James Bennett, II Remember earlier how I said the stakes for this movie felt higher than those for other movies? After some thought, I realized it was because this is the first major biopic treatment we’re getting of this towering figure whose legacy was the target of active erasure. If we’re talking about a movie about George Washigton that’s kind of wack, I’m not feeling any type of way. We all know who that guy is. It’s whatever.
Now, I largely liked Chevalier, even though I would have liked to hear more of his music, and, like Harris said, more time could have been spent on his relationship to his Blackness. But for a historical figure who is famous for not being famous, the fact that this exists at all is an artistic accomplishment.
Dalanie Harris I remember when the credits were rolling, I teared up. Like, I never thought I would see Chevalier de Saint-Georges on a movie screen. Like, it just always seemed like something I… I went to the library at school and picked up a book and I could read about him. But to see his life in a movie was just incredible. I just never thought that would happen.
James Bennett, II Joseph Bologne’s life is not cocktail trivia. To meaningfully engage with his legacy, we have to engage with his music.
And this is when we get to talk about a new recording of a Bologne opera: L’Amant Anonyme.
A major plot-point in Chevalier is Bologne’s composition of Ernestine. That opera no longer exists. But there is one that we do have, and there’s actually a thin reference to it in the movie, when Bologne’s friend and benefactor, Madame de Genlis, asks him to adapt her new play for the operatic stage. The play is L’amant Anonyme, The Anonymous Lover. Bologne wrote it in 1780, but for some reason it’s yet to enter the arsenal of productions for most modern companies. Still, LA Opera streamed a digital production in the autumn of 2020. I just checked and as of this recording you can still watch it. And Haymarket Opera Company staged a production in 2022. They recorded it, and released it this year.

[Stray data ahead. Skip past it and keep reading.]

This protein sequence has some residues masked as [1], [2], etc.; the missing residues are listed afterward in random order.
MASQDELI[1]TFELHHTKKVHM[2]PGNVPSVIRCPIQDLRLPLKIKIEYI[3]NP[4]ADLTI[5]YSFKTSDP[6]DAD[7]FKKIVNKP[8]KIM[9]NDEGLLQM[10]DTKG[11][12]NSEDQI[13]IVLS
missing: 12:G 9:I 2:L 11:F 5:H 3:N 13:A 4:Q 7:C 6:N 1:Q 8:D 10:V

It would probably help to know what the opera is about. Think of it as a pre-Rostand Cyrano de Bergerac — romance and secret admiration and all that. Kind of…
Nicole Cabell So it's actually a love triangle, but there's not three people.
James Bennett, II That’s soprano Nicole Cabell, who sings the role of Léontine in that Haymarket Recording. She’ll explain.
Nicole Cabell I play a widow who was in a pretty toxic relationship.And so she's against the idea of falling in love again. She does not want to. So her best friend for many years, turns out he’s has been in love with her the whole time they've been friends. And for years has been sending her anonymous letters and mounting anonymous gestures like, you know, sending her bouquets or little dances and songs to surprise her. And so he's her best friend advising her about what to do about this anonymous lover, which happens to be him. And then she starts to develop feelings for her best friend, and for the anonymous lover whose behavior is very different than her friend. And then she's kind of deciding between the two of them. "Oh, goodness. Well maybe I will open my heart to love. I don't know. I'm having these feelings and I didn't think I would. But I guess it's time to start thinking about falling in love again. But jeez, I really, I'm certain I have feelings for both of them. What do I do?" And so this is the general conflict.